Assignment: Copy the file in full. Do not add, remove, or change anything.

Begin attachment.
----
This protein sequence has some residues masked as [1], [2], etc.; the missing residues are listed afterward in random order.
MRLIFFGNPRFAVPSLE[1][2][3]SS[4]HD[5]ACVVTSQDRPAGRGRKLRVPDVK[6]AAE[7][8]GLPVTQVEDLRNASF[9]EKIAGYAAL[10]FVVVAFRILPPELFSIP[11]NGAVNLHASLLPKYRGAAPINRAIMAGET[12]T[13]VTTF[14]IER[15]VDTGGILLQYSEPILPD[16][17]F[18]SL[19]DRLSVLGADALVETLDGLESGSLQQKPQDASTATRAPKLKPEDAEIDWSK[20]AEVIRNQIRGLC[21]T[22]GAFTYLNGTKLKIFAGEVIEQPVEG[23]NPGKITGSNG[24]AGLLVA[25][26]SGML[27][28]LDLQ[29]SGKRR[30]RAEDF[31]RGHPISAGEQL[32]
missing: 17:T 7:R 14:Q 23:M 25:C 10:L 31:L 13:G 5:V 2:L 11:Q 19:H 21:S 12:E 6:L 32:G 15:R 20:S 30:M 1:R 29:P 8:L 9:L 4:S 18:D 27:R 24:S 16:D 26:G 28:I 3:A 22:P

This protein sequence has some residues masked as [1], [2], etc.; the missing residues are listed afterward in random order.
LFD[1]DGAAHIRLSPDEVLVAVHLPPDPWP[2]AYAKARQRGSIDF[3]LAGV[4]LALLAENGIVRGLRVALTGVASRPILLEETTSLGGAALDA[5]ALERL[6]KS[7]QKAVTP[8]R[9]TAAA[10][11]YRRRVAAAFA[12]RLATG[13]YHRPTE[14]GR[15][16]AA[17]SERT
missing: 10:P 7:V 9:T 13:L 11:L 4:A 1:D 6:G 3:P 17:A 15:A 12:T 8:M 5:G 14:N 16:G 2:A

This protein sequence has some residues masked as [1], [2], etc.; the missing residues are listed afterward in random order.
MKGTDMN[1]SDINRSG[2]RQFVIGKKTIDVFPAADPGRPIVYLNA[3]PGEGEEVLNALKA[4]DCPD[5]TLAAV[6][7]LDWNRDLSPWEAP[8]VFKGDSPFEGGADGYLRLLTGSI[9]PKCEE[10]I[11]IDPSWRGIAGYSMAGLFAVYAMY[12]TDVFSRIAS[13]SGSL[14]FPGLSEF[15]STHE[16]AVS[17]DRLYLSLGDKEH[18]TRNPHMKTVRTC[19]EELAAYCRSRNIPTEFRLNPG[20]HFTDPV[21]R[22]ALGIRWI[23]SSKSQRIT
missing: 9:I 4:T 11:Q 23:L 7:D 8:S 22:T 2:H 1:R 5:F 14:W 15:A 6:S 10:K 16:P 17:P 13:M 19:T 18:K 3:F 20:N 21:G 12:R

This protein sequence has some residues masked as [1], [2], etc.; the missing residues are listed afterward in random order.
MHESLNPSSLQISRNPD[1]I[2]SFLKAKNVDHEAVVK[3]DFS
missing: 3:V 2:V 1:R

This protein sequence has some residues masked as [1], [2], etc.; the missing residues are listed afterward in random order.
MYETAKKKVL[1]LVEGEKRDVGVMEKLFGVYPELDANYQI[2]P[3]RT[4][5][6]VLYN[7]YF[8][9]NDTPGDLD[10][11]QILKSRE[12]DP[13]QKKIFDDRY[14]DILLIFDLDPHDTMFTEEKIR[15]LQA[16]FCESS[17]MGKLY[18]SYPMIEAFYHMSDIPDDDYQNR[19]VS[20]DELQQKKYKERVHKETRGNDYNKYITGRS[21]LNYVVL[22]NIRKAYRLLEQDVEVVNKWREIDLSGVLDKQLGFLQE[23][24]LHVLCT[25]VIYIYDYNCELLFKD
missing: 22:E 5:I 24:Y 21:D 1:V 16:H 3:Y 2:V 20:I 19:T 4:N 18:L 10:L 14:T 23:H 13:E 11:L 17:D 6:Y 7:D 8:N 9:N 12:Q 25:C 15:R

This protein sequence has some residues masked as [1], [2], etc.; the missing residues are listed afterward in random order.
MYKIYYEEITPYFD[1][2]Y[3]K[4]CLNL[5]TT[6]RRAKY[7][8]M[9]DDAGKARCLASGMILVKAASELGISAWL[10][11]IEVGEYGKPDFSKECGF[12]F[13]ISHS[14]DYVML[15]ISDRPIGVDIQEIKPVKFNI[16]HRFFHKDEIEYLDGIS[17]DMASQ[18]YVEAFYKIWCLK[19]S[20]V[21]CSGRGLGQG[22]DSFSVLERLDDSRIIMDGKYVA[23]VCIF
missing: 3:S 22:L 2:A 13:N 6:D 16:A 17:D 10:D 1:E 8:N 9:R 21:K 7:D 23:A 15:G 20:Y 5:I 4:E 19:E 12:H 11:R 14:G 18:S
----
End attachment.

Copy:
This protein sequence has some residues masked as [1], [2], etc.; the missing residues are listed afterward in random order.
MRLIFFGNPRFAVPSLE[1][2][3]SS[4]HD[5]ACVVTSQDRPAGRGRKLRVPDVK[6]AAE[7][8]GLPVTQVEDLRNASF[9]EKIAGYAAL[10]FVVVAFRILPPELFSIP[11]NGAVNLHASLLPKYRGAAPINRAIMAGET[12]T[13]VTTF[14]IER[15]VDTGGILLQYSEPILPD[16][17]F[18]SL[19]DRLSVLGADALVETLDGLESGSLQQKPQDASTATRAPKLKPEDAEIDWSK[20]AEVIRNQIRGLC[21]T[22]GAFTYLNGTKLKIFAGEVIEQPVEG[23]NPGKITGSNG[24]AGLLVA[25][26]SGML[27][28]LDLQ[29]SGKRR[30]RAEDF[31]RGHPISAGEQL[32]
missing: 17:T 7:R 14:Q 23:M 25:C 10:L 31:L 13:G 5:V 2:L 11:Q 19:H 21:S 12:E 6:L 32:G 15:R 20:S 30:M 1:R 29:P 8:L 9:L 4:S 18:D 27:R 24:S 16:D 26:G 28:I 3:A 22:P

This protein sequence has some residues masked as [1], [2], etc.; the missing residues are listed afterward in random order.
LFD[1]DGAAHIRLSPDEVLVAVHLPPDPWP[2]AYAKARQRGSIDF[3]LAGV[4]LALLAENGIVRGLRVALTGVASRPILLEETTSLGGAALDA[5]ALERL[6]KS[7]QKAVTP[8]R[9]TAAA[10][11]YRRRVAAAFA[12]RLATG[13]YHRPTE[14]GR[15][16]AA[17]SERT
missing: 10:P 7:V 9:T 13:L 11:L 4:A 1:D 6:G 3:P 17:A 15:A 12:T 8:M 5:G 14:N 16:G 2:A

This protein sequence has some residues masked as [1], [2], etc.; the missing residues are listed afterward in random order.
MKGTDMN[1]SDINRSG[2]RQFVIGKKTIDVFPAADPGRPIVYLNA[3]PGEGEEVLNALKA[4]DCPD[5]TLAAV[6][7]LDWNRDLSPWEAP[8]VFKGDSPFEGGADGYLRLLTGSI[9]PKCEE[10]I[11]IDPSWRGIAGYSMAGLFAVYAMY[12]TDVFSRIAS[13]SGSL[14]FPGLSEF[15]STHE[16]AVS[17]DRLYLSLGDKEH[18]TRNPHMKTVRTC[19]EELAAYCRSRNIPTEFRLNPG[20]HFTDPV[21]R[22]ALGIRWI[23]SSKSQRIT
missing: 9:I 4:T 11:Q 23:L 7:D 8:S 22:T 2:H 1:R 5:F 14:W 15:A 6:S 10:K 16:P 17:P 13:M 19:T 18:K 3:F 20:N 21:G 12:R

This protein sequence has some residues masked as [1], [2], etc.; the missing residues are listed afterward in random order.
MHESLNPSSLQISRNPD[1]I[2]SFLKAKNVDHEAVVK[3]DFS
missing: 3:V 2:V 1:R

This protein sequence has some residues masked as [1], [2], etc.; the missing residues are listed afterward in random order.
MYETAKKKVL[1]LVEGEKRDVGVMEKLFGVYPELDANYQI[2]P[3]RT[4][5][6]VLYN[7]YF[8][9]NDTPGDLD[10][11]QILKSRE[12]DP[13]QKKIFDDRY[14]DILLIFDLDPHDTMFTEEKIR[15]LQA[16]FCESS[17]MGKLY[18]SYPMIEAFYHMSDIPDDDYQNR[19]VS[20]DELQQKKYKERVHKETRGNDYNKYITGRS[21]LNYVVL[22]NIRKAYRLLEQDVEVVNKWREIDLSGVLDKQLGFLQE[23][24]LHVLCT[25]VIYIYDYNCELLFKD
missing: 22:E 5:I 24:Y 21:D 1:V 16:H 3:Y 2:V 20:I 19:T 4:N 18:L 10:L 14:T 23:H 13:E 11:L 17:D 6:Y 7:D 8:N 9:N 12:Q 25:C 15:R

This protein sequence has some residues masked as [1], [2], etc.; the missing residues are listed afterward in random order.
MYKIYYEEITPYFD[1][2]Y[3]K[4]CLNL[5]TT[6]RRAKY[7][8]M[9]DDAGKARCLASGMILVKAASELGISAWL[10][11]IEVGEYGKPDFSKECGF[12]F[13]ISHS[14]DYVML[15]ISDRPIGVDIQEIKPVKFNI[16]HRFFHKDEIEYLDGIS[17]DMASQ[18]YVEAFYKIWCLK[19]S[20]V[21]CSGRGLGQG[22]DSFSVLERLDDSRIIMDGKYVA[23]VCIF
missing: 3:S 22:L 2:A 13:N 6:D 16:A 17:D 10:D 1:E 8:N 9:R 21:K 7:D 23:A 15:G 20:Y 5:I 4:E 19:E 12:H 11:R 14:G 18:S